Williams parents complete family engagement program 

 

Parents of Williams Unified School District students, along with district administrators, and officials from the California Association for Bilingual Education, celebrated last week the completion of the first Project 2 Inspire Parent and Family Engagement Program to be held in the district.

About 31 parents completed CABE’s Level 1 program that taught them the basic steps of how they can work with schools to improve their children’s learning experience. About 14 parents participated in the graduation ceremony, which was held March 13 at the Williams Elementary School.

Rosa Villasenor, Williams Unified’s EL administrator, said the program gives parents the tools they need to be active partners in improving the schools and supporting the education of their children.

“The program is designed to increase parent participation,” Villasenor said. “Parents learn about the different ways to be involved in school so they can be become more involved in their children’s education.”

The training, funded by a grant in partnership with the Colusa County Office of Education, is part of several levels of family, school, and community engagement programs offered through CABE, a non-profit organization incorporated in 1976 to promote bilingual education and quality education experiences for all students in California.

CABE Parent Program Specialist Toni Hernandez, who taught the course, said only a few parents attended at the very beginning, but once word got around, the program flourished.

“Parents were able to learn about a variety of topics,” Hernandez said. “They got to learn about the school system of the United States. Many come from other countries, so that’s hard to understand. To have this training helps them build communications with teachers, with the schools and with the community, and to be able to help their kids at home, and be able to support their education. That is our main goal – the kids. Our focus is to take our kids to success and also for the parents to live to their potential.”

Although the Project 2 Inspire program typically runs 10-12 weeks, parents opted to double up on the sessions in order to complete the course in about half the time.

Parents who spoke at the ceremony said the program was life-changing for them, in that it taught them to meaningfully advocate for their children. Parents said the program provided them tools to engage school staff, and how to support and cultivate positive environments, build relationships with families, and increase their children’s learning experience and academic achievements.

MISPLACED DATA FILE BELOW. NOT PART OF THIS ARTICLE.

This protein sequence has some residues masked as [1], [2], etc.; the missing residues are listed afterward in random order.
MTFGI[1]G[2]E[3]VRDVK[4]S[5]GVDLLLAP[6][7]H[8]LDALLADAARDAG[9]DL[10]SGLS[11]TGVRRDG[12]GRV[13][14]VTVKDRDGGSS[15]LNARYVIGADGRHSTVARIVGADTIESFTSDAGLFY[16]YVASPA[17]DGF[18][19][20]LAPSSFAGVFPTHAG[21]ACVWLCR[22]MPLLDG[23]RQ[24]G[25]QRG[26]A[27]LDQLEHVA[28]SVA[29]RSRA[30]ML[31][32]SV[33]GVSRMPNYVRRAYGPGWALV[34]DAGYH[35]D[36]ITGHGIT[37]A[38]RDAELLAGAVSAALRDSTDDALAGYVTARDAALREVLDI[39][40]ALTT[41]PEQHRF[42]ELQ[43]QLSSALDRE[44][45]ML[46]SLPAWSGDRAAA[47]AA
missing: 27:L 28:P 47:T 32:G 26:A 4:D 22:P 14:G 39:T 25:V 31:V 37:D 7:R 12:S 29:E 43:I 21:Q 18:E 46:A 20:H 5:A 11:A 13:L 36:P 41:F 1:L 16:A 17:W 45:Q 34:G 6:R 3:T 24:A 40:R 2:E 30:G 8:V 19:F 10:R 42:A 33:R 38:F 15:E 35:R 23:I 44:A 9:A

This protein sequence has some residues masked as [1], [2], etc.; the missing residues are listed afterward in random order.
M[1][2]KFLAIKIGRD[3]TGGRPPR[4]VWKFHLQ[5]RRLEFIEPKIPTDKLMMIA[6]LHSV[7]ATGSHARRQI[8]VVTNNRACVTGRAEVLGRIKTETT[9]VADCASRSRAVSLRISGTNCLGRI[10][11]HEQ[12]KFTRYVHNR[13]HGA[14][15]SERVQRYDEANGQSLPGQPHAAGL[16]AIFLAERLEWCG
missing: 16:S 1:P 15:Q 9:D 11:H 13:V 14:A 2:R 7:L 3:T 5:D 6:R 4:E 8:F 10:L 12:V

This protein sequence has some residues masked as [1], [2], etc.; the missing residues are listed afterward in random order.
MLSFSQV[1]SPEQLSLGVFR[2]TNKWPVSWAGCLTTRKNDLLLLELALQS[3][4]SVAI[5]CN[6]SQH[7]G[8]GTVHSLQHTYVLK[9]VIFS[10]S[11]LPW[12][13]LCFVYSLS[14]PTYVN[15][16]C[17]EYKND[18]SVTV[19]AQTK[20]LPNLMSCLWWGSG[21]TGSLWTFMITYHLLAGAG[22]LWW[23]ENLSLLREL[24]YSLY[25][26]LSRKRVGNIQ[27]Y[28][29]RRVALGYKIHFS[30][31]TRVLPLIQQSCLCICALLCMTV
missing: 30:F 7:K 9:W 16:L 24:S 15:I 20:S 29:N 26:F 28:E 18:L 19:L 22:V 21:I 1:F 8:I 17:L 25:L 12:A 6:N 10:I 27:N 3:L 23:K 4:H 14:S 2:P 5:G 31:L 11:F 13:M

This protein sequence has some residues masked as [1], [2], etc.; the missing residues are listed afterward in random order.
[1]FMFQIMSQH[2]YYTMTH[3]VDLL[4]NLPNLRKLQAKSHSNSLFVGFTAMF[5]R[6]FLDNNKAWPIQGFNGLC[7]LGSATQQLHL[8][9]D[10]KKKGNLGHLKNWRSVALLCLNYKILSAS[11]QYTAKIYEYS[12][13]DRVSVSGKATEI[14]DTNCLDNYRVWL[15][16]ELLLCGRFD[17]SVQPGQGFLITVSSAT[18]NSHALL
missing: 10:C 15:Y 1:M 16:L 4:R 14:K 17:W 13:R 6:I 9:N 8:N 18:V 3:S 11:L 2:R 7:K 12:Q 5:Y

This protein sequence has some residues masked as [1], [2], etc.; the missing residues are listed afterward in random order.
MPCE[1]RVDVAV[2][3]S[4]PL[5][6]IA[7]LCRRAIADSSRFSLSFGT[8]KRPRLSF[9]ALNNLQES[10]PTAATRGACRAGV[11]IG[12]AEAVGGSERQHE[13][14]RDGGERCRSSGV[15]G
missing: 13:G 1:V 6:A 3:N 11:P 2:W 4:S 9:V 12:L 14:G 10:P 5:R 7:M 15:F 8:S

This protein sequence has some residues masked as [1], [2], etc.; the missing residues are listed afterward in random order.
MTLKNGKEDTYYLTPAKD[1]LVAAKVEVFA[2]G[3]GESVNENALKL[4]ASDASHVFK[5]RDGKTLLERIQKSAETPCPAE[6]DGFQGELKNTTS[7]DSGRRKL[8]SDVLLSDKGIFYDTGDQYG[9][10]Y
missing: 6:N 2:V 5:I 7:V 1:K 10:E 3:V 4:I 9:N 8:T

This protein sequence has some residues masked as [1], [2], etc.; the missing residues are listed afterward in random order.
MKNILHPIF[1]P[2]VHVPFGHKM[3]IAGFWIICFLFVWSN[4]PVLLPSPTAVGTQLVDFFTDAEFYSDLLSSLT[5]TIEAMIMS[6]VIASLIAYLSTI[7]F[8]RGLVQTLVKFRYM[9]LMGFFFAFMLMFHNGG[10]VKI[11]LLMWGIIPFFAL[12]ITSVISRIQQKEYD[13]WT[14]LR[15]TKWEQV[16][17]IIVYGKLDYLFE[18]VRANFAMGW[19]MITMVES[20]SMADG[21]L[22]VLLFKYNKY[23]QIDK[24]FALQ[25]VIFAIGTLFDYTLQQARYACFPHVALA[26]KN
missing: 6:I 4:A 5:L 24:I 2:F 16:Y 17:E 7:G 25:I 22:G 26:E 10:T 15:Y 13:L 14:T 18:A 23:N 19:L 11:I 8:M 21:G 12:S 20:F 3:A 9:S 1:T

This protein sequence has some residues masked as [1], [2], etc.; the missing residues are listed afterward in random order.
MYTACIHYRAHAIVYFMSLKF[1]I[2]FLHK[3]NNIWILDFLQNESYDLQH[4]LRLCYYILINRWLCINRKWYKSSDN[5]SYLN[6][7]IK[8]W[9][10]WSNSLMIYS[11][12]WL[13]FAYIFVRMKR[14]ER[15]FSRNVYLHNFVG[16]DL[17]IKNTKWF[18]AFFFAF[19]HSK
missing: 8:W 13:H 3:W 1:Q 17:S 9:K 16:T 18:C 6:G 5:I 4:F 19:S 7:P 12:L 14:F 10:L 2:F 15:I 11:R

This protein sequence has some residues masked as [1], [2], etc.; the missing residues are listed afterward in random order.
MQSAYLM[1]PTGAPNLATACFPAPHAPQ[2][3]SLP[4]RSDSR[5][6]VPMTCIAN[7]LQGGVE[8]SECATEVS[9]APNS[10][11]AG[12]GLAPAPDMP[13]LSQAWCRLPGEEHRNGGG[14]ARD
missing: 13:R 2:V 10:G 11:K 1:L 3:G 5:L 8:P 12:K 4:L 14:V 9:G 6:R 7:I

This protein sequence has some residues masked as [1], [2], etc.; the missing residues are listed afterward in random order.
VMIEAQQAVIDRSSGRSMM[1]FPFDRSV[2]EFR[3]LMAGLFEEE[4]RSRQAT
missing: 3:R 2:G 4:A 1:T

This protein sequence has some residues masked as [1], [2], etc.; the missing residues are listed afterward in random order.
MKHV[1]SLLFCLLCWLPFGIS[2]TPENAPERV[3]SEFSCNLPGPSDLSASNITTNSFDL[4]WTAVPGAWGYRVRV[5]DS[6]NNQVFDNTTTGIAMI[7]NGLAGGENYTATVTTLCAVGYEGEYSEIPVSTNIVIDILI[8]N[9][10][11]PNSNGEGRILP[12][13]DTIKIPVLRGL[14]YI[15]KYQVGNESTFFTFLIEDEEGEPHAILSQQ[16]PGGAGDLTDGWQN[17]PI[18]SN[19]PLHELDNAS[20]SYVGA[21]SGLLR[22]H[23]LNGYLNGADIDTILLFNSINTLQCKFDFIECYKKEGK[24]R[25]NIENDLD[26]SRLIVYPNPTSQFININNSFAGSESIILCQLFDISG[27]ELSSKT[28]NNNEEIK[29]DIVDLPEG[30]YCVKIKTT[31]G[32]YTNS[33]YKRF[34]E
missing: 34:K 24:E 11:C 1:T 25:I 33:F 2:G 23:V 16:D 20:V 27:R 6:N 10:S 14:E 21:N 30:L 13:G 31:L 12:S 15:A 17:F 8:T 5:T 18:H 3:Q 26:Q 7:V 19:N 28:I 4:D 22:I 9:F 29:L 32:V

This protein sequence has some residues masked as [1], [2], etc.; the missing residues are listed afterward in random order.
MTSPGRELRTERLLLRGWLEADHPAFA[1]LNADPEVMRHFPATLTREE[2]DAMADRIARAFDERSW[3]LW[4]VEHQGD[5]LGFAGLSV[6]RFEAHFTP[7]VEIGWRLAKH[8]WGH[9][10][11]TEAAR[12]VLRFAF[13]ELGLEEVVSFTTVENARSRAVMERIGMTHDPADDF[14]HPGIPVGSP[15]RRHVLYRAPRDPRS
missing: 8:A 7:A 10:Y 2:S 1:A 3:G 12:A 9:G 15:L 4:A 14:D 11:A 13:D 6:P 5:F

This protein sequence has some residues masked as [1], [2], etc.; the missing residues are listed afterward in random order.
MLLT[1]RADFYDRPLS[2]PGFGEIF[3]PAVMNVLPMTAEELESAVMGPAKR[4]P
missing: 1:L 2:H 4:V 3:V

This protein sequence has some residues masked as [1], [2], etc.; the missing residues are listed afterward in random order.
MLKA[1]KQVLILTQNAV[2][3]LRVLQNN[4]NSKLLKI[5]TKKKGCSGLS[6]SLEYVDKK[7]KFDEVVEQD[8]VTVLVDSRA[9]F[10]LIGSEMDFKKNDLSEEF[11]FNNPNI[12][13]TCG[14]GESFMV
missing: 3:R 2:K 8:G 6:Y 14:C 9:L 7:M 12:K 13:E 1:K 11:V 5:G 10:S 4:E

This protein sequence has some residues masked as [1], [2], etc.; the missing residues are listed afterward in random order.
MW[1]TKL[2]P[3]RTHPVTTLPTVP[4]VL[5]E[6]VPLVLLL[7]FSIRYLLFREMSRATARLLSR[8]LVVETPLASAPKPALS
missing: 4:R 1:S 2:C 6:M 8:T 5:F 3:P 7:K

“I got a lot of good ideas on how to guide my kids, how to question teachers, and how to help other parents get the correct information – and tell them how important it is to be involved in their children’s school,” said Joanna Guevera, the mother of three. “I also want to tell them how important it is to keep learning so they can make their children successful, and to never give up.”

Guevera said parents should not be afraid to ask questions, especially questions about how their children are doing in school.

“I think that is what is holding parents back,” she said. “It’s staying in your comfort zone. You have to ask questions and get answers. You can’t stay in your comfort zone, you have to keep going.”

Guevera, who has her associate’s degree, told the group during her presentation that her goal is to finish college to get her bachelor’s degree in business.

After the ceremony, Guevera, a 2005 Williams High School graduate, said she regrets that Williams Unified, when she was in school, did not encourage all students to attend four-year colleges after high school as the district does now.

“I wish I was in high school now,” she said. “I think they are preparing students more now to attend four-year universities. I was a 4.0 student, and I feel like they told me I wasn’t ready. There were some personal issues, but I think if they would have guided me more, I would have gone, I would have stayed, and I would have finished.”

Elodia Ortega-Lampkin, CABE president, attended last week’s ceremony.

She said that Project 2 Inspire has been around for a few years, mostly in Southern California, but as the grant comes to an end, she was pleased that several Northern California schools, including Williams and Corning, were able to have the training at their schools.

In addition to promoting rigorous instructional programs with high expectations for all students, Ortega-Lampkin hopes more schools and communities embrace inclusiveness, biliteracy, and multicultural awareness.

Ortega-Lampkin, wife of Superintendent Edgar Lampkin and Assistant Superintendent of Schools at Lodi Unified, said CABE provides a number of enrichment programs, including those for parents, teachers, schools administrators, and school board members.

“We’re very proud of the impact we have made across the state,” Ortega-Lampkin said. “We have parents that have now become trainers. Now they are going around to schools training other parents. That’s the best part.”

Williams Unified trustees George Simmons and Rosa Orozco-Lopez attended the ceremony. School Board president Sylvia Vaca took the course as a Williams Unified parent. ■